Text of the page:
Accessibility links

Iraq: Senate Committee Examines U.S. Policy

  • Lisa McAdams

U.S. policy on Iraq has again come under criticism, this time during a Senate Foreign Relations Subcommittee hearing. RFE/RL's correspondent Lisa McAdams filed this report:

Washington, 23 March 2000 (RFE/RL) -- A U.S. Senator with oversight of U.S. Middle East Policy has characterized President Bill Clinton's Iraq policy as a failure.

Senator Sam Brownback (R-Kansas), chairing a Senate Foreign Relations Subcommittee hearing in Washington on Wednesday, said Clinton has not made a concerted effort to force Iraqi President Saddam Hussein's compliance with UN Security Council Resolutions on disarmament.

"It strikes me that what's taking place is a thing that a number of us feared, and that is that Saddam is -- and the (U.S.) Administration is in complicity with this -- is just waiting you out, that there's not a serious effort on the part of the Administration to remove Saddam from power."

Brownback said it has long been his belief Iraq must be disarmed completely. Failing that, Brownback said Saddam Hussein should be removed from power.

Brownback was not alone in his stark criticism of U.S. policy, as several witnesses spoke to the need for greater pressure and punishment of the current Iraqi leadership. A fair share of that criticism was focused on the current sanctions regime against Baghdad.

Assistant U.S. Secretary of State for Near Eastern Affairs Edward Walker said that Iraq under Hussein was "dangerous, unreconstructable and non-compliant." But he said current U.S. policy was, in his view, having a positive affect: "We have been successful for nine years in keeping this man under containment, (so) that he has been unsuccessful in re-establishing the capability to threaten his neighbors. And it is our objective, a very serious objective, to both strengthen the controls in that area, the sanctions, as well as to work with the INC (Iraqi National Council) and others in order to build the kind of a structure they would need to actually do something about Saddam Hussein."

To that end, Walker announced that the U.S. State Department and the opposition INC would this week sign an initial grant worth over a quarter of a million dollars. He said the grant would enable the INC to continue its efforts to reach out to its constituents and to establish the infrastructure necessary to accomplish its objectives.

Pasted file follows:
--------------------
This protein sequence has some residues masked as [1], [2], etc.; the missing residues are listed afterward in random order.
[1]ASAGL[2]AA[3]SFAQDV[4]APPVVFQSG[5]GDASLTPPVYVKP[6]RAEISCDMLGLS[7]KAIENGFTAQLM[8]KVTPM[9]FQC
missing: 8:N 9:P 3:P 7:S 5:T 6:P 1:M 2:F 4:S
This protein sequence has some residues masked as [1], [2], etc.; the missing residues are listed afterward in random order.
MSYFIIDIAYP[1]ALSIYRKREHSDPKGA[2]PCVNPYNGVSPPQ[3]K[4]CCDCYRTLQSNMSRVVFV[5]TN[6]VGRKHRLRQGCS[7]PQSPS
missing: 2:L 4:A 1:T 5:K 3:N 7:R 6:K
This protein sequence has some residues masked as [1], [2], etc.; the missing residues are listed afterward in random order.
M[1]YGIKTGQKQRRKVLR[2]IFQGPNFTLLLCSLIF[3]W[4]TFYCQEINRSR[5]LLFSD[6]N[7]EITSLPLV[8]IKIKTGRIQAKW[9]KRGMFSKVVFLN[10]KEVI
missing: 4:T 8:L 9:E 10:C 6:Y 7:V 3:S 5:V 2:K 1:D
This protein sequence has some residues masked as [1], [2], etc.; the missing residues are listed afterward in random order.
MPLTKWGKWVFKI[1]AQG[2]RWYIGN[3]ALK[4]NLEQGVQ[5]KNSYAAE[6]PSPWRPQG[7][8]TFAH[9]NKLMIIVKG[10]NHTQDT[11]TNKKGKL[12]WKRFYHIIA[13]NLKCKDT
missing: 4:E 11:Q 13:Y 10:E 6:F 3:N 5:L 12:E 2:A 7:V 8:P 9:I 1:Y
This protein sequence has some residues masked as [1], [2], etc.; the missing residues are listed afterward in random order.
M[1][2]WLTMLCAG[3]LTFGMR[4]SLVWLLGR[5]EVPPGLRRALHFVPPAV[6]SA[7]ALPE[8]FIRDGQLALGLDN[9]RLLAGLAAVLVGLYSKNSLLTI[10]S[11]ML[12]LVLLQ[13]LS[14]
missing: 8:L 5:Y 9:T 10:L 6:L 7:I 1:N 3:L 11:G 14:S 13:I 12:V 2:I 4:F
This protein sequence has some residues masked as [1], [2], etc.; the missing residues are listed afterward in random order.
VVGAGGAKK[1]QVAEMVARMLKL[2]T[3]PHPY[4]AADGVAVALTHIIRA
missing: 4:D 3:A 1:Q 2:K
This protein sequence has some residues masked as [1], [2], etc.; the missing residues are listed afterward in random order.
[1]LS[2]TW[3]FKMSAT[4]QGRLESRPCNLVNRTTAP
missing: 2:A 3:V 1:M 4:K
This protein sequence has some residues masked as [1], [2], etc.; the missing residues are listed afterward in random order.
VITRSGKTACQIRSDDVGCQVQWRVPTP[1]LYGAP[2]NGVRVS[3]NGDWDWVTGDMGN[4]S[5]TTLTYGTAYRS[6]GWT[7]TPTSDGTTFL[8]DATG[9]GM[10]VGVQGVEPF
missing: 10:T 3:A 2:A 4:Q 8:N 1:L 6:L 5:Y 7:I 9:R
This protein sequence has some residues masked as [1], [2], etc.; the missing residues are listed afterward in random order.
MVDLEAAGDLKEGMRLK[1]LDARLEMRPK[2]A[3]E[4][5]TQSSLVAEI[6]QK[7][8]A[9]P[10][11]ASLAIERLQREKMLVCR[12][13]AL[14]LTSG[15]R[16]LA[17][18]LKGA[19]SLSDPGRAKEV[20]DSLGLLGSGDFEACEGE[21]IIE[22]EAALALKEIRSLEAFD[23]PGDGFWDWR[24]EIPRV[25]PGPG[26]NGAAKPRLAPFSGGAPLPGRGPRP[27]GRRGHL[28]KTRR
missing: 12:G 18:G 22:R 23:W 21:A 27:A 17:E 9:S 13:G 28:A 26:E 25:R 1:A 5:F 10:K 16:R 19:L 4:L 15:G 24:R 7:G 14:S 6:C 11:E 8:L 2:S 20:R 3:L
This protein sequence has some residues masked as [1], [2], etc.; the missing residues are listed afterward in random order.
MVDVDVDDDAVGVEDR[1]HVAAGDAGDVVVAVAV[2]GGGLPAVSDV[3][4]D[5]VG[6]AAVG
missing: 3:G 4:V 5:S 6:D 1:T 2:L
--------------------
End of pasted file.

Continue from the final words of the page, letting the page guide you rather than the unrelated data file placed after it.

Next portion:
Walker said the U.S. also was stepping up its efforts to gather evidence to support the indictment of the top Iraqi leadership for crimes against humanity, genocide, and war crimes.

Next to testify was Paul Levanthal, President of the Washington-based Nuclear Control Institute. Levanthal focused his remarks around what he said were critical, yet still unanswered, questions about Iraq's nuclear weapons program. It is Levanthal's view that vital elements of Iraq's nuclear weapons program remain in place to this day.

The greatest danger, according to Levanthal, is that Iraq will acquire, or has already acquired, fissile material on the black market.

Levanthal was also critical of the man chosen to head the new UN weapons inspection mission (UNMOVIC), Sweden's Hans Blix. He was formerly with The International Atomic Energy Agency (IAEA) and was criticized for his role in arms inspections in Iraq.

"The IAEA has acknowledged that they would have little chance of detecting the smuggling into Iraq of the kilogram quantities of either of those fissile materials (uranium or plutonium) that would be enough for several nuclear weapons. Now our position is that it is important to hold Mr. Blix accountable. I would even suggest that this committee invite Mr. Blix to come and explain how he is going to operate and how differently he is going to operate as the head of UNMOVIC than he did as the head of the IAEA."

The former deputy executive chairman of UNSCOM, Charles Duelfer, was equally critical of Blix's past work, but he said some of the blame should be laid at the door of the UN Security Council.

"I'd like to just emphasize that whatever the new organization (UNMOVIC) or new Chairman can do, it's going to be vitally dependent upon the Security Council. He (Blix) can do no more than the Security Council will forcefully back up and Iraq will permit. That was true for UNSCOM and it will be true for UNMOVIC and Dr. Blix."

Duelfer said he was not optimistic there would be any "positive" change on disarmament soon especially, he said, as long as U.S. officials routinely fail to provide any incentives to Iraq to comply.